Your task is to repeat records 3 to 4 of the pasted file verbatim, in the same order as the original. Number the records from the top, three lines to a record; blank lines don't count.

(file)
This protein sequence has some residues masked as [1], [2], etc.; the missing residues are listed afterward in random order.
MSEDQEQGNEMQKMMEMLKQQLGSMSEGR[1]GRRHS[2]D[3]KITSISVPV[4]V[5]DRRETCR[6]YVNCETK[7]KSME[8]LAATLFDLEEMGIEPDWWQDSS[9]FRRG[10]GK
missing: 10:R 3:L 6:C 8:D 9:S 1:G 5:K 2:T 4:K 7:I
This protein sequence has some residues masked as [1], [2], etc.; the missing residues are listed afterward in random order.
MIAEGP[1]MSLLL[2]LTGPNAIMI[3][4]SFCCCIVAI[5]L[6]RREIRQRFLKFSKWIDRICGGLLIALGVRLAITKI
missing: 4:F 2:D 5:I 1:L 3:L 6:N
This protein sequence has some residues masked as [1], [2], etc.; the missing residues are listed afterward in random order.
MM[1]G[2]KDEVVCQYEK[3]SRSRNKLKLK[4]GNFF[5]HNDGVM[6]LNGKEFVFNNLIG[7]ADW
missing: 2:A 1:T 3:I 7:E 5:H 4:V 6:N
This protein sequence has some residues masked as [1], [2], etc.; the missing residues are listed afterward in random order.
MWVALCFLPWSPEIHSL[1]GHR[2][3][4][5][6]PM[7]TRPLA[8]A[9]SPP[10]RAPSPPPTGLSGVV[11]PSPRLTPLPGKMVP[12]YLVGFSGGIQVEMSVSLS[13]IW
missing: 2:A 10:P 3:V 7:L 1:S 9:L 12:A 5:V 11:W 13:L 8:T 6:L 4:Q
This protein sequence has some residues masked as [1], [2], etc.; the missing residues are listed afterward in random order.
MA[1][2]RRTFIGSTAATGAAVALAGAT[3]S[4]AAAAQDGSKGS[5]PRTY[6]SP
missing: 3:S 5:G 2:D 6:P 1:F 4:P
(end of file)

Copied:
This protein sequence has some residues masked as [1], [2], etc.; the missing residues are listed afterward in random order.
MM[1]G[2]KDEVVCQYEK[3]SRSRNKLKLK[4]GNFF[5]HNDGVM[6]LNGKEFVFNNLIG[7]ADW
missing: 2:A 1:T 3:I 7:E 5:H 4:V 6:N
This protein sequence has some residues masked as [1], [2], etc.; the missing residues are listed afterward in random order.
MWVALCFLPWSPEIHSL[1]GHR[2][3][4][5][6]PM[7]TRPLA[8]A[9]SPP[10]RAPSPPPTGLSGVV[11]PSPRLTPLPGKMVP[12]YLVGFSGGIQVEMSVSLS[13]IW
missing: 2:A 10:P 3:V 7:L 1:S 9:L 12:A 5:V 11:W 13:L 8:T 6:L 4:Q